Election 2016

Clinton maintains lead

Latest Fox News poll shows Clinton 4 points ahead of Trump nationally

Clinton maintains wide margin over Trump on eve of Election Day

Just one day before Election Day, a new series of polls show Democratic nominee Hillary Clinton poised to become the first woman taking the Oval Office, 16 years after her husband left it. A Fox News poll released Monday morning shows Clinton with a four-point advantage over Republican nominee Donald Trump, 48-44 percent. Two other national polls released Monday morning, from Bloomberg and CBS News, showed Clinton leading 46-43 percent and 45-41 percent, respectively.

In the modern polling era, no presidential nominee has overcome such a deficit with a day to go.

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The polls also show a near-total collapse of support for Libertarian nominee Gary Johnson, who was polling near 10 percent two months ago and drawing many millennial voters away from Hillary Clinton. But a series of embarrassing moments where he appeared to lack basic knowledge of foreign affairs marred his candidacy, and the Fox News poll pegged his current support at a mere 3 percent. His own vice presidential nominee, former Massachusetts Gov. Bill Weld, has done several TV appearances in which he told voters that Clinton is a “professional, responsible candidate for president of the United States.”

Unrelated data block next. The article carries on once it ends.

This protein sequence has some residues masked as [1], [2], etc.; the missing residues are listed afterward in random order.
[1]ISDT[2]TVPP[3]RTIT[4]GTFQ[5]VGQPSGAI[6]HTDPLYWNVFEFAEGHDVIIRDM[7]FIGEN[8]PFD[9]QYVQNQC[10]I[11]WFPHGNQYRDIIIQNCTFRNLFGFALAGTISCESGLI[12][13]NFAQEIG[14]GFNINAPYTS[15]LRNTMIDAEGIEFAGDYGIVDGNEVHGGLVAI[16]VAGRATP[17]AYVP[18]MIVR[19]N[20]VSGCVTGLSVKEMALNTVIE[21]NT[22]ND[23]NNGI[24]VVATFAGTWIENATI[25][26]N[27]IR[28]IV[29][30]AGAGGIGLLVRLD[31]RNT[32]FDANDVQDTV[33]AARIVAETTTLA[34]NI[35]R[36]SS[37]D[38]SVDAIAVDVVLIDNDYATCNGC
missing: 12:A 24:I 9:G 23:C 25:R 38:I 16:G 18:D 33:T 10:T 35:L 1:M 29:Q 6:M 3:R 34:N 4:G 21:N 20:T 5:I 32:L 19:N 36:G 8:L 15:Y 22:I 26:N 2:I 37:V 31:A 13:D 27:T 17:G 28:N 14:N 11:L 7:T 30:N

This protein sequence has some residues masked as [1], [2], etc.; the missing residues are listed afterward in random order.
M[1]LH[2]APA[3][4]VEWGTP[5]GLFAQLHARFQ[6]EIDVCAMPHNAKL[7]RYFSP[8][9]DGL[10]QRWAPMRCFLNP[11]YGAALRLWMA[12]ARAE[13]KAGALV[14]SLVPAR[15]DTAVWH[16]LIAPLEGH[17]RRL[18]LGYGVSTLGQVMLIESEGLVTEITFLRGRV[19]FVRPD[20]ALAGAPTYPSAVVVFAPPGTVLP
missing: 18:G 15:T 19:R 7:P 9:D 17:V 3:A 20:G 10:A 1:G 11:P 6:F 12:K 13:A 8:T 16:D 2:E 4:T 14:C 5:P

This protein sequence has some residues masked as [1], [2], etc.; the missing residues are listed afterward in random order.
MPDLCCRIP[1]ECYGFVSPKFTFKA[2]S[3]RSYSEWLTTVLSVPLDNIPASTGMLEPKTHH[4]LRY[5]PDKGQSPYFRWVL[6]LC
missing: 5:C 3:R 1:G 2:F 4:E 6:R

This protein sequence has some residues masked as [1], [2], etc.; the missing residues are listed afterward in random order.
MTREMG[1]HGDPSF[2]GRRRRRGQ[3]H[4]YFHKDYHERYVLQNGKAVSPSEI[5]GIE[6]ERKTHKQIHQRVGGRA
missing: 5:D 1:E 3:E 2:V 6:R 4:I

Trump’s campaign seems to be trying to find a state where the Republican can surprise on Election Day. Over the past several days he has visited Minnesota, New Mexico, and Michigan, his first trips there in some time.

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Clinton may also have the wind at her back after FBI Director James Comey announced Sunday night that the bureau had “not changed our conclusion [of no criminal charges] that we expressed in July with respect to Secretary Clinton” and her use of a private email server while secretary of state. Comey sent shockwaves through the political system last Friday when he sent a vaguely worded letter to Congress that the FBI had found additional emails “pertinent to the investigation.”

Some Democrats worry about the millions of early votes cast while the specter of additional FBI investigations hung over the Clinton campaign and polls tightened. So far more than 41 million votes have been cast. But while Clinton’s lead shrunk over those nine days, it never collapsed. Comey’s announcement could further extend the lead shown in polls Monday morning.  

 

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